The paths of righteousness, how much more safe,
And full of peace, denouncing wrath to come
On their impenitence; and shall return
Of them derided, but of God observ❜d,
The one just man alive; by his command,
Shall build a wondrous ark, as thou bebeld'st,
To save himself and household from amidst
A world devote to universal wrack.

No sooner he, with them of man and beast
Select for life, shall in the ark be lodg'd,
And shelter'd round, but all the cataracts
Of heaven, set open on the earth, shall pour
Rain, day and night; all fountains of the deep
Broke up, shall heave the ocean to usurp
Beyond all bounds, till inundation rise
Above the highest hills: then shall this mount
Of Paradise by might of waves be mov'd
Out of his place, push'd by the horned flood,
With all his verdure spoil'd, and trees adrift,
Down the great river to the opening gulf,
And there, take root, an island salt and bare,
The haunt of seals, and orcs, and sea-mews' clang:
To teach thee that God attributes to place
No sanctity, if none be thither brought
By men who there frequent, or therein dwell.
And now what further shall ensue behold."
He look'd, and saw the ark hull on the flood,

Which now abated: for the clouds were fled,
Driven by a keen north wind, that blowing dry
Wrinkled the face of deluge, as decay'd;
And the clear sun on his wide wat❜ry glass
Gaz'd hot, and of the fresh wave largely drew,
As after thirst, which made their flowing shrink
From standing lake to tripping ebb, that stole
With soft foot tow'rds the deep, who now had

His sluices, as the heaven his windows shut.

The ark no more now floats, but seems on ground,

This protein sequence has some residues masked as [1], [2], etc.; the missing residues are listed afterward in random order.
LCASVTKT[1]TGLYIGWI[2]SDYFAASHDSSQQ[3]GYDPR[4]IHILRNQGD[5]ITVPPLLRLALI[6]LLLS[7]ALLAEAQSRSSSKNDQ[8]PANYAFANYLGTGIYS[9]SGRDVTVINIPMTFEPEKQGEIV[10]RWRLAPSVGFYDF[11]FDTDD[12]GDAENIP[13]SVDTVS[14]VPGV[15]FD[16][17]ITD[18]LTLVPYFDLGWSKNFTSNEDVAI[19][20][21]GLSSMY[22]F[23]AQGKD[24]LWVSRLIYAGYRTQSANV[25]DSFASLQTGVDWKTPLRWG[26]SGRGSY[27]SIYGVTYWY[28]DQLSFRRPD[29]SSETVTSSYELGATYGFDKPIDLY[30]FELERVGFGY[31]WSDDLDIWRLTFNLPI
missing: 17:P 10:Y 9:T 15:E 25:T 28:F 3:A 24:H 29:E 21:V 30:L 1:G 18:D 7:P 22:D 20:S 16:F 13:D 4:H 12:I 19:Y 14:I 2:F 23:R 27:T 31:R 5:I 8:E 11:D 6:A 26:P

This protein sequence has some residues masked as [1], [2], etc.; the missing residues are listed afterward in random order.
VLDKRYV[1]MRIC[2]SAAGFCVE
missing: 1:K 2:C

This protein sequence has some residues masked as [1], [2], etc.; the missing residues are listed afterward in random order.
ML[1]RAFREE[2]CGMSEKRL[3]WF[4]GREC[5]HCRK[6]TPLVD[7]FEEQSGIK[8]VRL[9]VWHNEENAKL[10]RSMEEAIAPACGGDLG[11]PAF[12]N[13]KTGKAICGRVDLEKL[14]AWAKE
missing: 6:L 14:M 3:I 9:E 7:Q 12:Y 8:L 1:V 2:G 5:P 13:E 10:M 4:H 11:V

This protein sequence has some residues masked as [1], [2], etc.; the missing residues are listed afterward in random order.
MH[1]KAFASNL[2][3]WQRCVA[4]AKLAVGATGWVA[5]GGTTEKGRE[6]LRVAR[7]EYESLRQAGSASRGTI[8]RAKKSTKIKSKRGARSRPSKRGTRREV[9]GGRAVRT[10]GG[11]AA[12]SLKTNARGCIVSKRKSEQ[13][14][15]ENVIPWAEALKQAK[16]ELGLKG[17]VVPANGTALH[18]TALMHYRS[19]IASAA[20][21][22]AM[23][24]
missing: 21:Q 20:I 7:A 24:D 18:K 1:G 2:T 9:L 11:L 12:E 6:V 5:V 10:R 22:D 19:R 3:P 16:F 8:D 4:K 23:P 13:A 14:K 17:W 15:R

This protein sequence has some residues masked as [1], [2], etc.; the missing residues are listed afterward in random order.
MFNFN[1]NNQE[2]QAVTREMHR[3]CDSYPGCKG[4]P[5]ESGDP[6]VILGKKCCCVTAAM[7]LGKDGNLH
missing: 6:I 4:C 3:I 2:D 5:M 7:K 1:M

Fast on the top of some high mountain fix'd.
And now the tops of hills as rocks appear;
With clamour thence the rapid currents drive
Tow'rds the retreating sea their furious tide.
Forthwith from out the ark a raven flies,
And after him, the surer messenger;
A dove, sent forth once and again to spy
Green tree or ground whereon his foot may light;
The second time returning, in his bill
An olive leaf he brings, pacific sign:

Anon dry ground appears, and from his ark
The ancient sire descends with all his train;:
Then with uplifted hands, and eyes devout,
Grateful to heaven, over his head beholds
A dewy cloud, and in the cloud a bow,
Conspicuous with three listed colours gay,
Betokening peace from God, and cov'nant new.
Whereat the heart of Adam, erst so sad;
Greatly rejoic'd; and thus his joy broke forth:
"O thou who future things canst represent
As present, heavenly instructor! I revive
At this last sight, assur'd that man shall live
With all the creatures, and their seed preserve.
Far less I now lament for one whole world
Of wicked sons destroy'd, than I rejoice
For one man found so perfect and so just,
That God vouchsafes to raise another world'
From him, and all his anger to forget.

But say, what mean those colour'd streaks in heaven,.
Distonded as the brow of God appeas'd ?;